Compliance Does Not Mean Secure

Friday, August 26, 2011 @ 04:08 PM gHale

Meeting compliance is an important aspect for any company or agency. But the secret is, especially in the manufacturing automation industry, just because a company is compliant, it does not mean it is secure.

That topic came to the forefront last week when it became apparent federal government agency chief information officers deal more with compliance and checking boxes rather than truly focusing on cyber security and risk management, said a panel of cybersecurity experts Tuesday.

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“Compliance is my worst nightmare,” said David Stender, associate chief information officer at the Internal Revenue Service. “If you’re really trying to be compliant you’re spending way too much money to achieve that,” he said at the MeriTalk event in Washington, D.C.

Real risk management means being prepared for an incident, as well as the impact of that incident on a system, said Peter Mell, a senior computer scientist at the National Institute of Standards and Technology. “As far as I can tell, I don’t know of anybody that’s doing risk management,” said Mell.

“The idea that we can create policies and comply with them, and achieve secured systems that stay secured is a complete fallacy,” said Mell. “Yet that is the daydream of the nightmare that we are living in.”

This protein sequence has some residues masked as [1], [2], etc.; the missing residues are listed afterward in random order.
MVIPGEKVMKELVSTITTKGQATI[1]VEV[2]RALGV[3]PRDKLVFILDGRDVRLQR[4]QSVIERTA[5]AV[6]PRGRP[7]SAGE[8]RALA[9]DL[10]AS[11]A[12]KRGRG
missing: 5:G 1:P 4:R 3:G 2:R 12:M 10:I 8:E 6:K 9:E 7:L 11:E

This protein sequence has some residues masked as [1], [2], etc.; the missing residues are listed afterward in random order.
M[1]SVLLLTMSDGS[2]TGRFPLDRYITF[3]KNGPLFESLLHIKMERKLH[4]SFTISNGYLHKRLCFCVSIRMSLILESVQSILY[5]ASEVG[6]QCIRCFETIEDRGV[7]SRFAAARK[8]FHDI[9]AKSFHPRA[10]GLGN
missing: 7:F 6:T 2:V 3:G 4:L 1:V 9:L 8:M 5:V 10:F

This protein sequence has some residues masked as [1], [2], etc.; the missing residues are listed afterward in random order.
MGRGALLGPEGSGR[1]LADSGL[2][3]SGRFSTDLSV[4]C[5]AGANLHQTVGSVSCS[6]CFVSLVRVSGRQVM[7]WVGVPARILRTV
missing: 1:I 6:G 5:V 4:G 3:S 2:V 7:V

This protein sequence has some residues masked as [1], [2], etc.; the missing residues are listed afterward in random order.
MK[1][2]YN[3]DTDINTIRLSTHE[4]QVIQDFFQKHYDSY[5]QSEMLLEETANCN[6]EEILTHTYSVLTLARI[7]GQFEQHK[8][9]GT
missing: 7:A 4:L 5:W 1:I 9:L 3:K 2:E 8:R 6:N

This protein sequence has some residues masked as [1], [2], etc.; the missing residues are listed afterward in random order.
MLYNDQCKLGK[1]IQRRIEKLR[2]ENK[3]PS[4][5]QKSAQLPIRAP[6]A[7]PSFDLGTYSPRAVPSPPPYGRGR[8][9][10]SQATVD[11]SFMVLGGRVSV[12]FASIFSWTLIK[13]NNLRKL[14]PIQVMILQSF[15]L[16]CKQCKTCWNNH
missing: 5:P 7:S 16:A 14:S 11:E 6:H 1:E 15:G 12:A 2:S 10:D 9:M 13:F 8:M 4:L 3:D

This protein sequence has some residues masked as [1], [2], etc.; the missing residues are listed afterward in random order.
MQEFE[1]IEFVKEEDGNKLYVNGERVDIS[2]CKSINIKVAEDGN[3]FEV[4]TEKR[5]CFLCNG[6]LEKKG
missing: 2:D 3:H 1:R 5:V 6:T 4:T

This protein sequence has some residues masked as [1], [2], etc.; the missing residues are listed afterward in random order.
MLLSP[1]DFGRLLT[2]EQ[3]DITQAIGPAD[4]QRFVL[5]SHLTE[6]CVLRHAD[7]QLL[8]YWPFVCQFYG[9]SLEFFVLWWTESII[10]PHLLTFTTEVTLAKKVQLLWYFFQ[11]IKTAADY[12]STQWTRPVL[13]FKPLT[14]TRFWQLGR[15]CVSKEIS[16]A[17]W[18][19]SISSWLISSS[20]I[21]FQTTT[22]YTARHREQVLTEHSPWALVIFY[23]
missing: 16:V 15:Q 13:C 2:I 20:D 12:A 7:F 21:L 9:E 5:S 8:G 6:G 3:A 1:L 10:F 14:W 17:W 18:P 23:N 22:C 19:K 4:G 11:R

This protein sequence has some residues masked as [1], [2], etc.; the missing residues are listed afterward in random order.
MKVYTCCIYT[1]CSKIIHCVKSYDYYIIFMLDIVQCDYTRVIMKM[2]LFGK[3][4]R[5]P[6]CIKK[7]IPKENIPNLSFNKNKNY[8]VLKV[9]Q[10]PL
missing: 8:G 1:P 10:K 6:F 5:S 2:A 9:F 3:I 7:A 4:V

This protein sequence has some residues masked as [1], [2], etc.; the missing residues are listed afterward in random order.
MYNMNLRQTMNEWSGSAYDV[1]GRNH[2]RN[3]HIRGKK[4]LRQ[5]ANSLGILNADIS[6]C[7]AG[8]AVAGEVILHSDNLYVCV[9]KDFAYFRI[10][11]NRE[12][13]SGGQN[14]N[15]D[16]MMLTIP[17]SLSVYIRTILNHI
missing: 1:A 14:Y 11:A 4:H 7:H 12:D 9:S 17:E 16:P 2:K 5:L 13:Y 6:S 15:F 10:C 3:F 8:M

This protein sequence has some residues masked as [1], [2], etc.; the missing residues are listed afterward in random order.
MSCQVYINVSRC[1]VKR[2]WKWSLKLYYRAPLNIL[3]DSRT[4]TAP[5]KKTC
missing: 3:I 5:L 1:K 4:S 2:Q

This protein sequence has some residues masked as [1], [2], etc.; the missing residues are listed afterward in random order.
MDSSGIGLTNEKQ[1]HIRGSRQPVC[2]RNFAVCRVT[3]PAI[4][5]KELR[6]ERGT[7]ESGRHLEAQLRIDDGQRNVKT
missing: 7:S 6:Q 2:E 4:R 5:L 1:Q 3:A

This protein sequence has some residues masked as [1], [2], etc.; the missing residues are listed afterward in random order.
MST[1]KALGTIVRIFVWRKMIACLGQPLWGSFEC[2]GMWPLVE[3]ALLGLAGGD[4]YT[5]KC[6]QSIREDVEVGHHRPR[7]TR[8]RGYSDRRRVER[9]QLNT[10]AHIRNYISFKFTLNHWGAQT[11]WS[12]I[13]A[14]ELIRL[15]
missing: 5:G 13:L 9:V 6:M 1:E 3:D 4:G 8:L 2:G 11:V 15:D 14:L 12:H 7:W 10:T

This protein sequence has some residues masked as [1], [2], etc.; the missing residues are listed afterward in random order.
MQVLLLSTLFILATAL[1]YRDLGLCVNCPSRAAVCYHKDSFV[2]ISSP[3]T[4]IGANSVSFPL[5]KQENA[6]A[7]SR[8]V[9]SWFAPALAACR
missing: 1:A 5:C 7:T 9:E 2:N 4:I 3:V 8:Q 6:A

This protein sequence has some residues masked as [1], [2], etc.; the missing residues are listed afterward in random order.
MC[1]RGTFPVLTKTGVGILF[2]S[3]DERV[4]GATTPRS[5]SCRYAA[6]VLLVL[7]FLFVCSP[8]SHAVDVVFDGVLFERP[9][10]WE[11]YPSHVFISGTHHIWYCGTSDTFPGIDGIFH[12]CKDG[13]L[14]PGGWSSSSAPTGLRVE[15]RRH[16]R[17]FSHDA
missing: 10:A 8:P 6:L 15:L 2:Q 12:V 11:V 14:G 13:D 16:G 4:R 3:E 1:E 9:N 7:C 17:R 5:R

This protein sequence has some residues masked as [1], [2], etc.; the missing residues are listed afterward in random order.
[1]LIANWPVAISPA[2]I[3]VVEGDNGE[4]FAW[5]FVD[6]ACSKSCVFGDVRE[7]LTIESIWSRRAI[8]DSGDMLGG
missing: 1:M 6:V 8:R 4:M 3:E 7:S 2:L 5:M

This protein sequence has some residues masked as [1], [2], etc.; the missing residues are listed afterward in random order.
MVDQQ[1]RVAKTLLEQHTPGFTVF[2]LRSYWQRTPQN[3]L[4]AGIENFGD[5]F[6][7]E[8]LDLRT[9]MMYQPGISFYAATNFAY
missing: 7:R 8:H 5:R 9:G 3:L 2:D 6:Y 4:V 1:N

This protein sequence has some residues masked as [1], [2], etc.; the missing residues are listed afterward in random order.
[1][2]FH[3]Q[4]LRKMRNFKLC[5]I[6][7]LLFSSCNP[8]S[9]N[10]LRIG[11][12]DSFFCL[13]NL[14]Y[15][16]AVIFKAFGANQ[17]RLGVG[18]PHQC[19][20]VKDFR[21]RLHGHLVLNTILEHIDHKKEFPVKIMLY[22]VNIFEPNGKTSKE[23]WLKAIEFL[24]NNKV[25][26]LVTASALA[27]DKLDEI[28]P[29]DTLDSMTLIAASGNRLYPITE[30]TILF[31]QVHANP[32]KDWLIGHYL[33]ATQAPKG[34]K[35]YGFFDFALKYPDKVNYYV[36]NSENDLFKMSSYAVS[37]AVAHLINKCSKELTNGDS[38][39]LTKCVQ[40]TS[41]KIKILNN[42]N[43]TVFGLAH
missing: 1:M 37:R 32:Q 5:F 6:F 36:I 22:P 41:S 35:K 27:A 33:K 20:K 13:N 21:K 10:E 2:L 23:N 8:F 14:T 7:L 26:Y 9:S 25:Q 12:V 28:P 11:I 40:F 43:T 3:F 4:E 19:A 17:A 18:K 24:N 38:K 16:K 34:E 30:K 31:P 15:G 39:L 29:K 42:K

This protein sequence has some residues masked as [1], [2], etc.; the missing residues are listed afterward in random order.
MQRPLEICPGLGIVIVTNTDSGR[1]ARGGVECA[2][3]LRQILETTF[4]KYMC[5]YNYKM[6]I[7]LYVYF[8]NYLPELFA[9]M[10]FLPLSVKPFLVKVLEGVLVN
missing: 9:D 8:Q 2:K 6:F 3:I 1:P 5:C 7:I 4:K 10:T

But Tony Sager, chief operations officer of the information assurance directorate at the National Security Agency, said compliance is, in fact, important. The problem is, compliance is misaligned with technology, he said. The goal should be to demonstrate compliance from what’s already being generated off of IT and current standards don’t make that easy.

Joe Jarzombek, director for software assurance in the national cyber security division of the Homeland Security Department, helps maintain the National Vulnerability Database. The database is a resource for proactive, continuous monitoring — an alternative to the reactive patching at the core of agencies’ cyber security strategies.

“We can tell you where, in advance, you would be exploited. So why is it that we’re not doing something about it?” asked Jarzombek. “Rather than simply waiting for people to tell you that you must do things through changes in policy and compliance management, we can actually take some preventative actions.”

Leveraging reporting and automation is a key element to creating secure networks going forward, said Sager.

“I hire and develop [cyber security] wizards for a living. There are never going to be enough of them,” said Sager. “We’ve got to automate more of this stuff so we can put the precious few humans we have on our really hard problems, not patching and configuration.”



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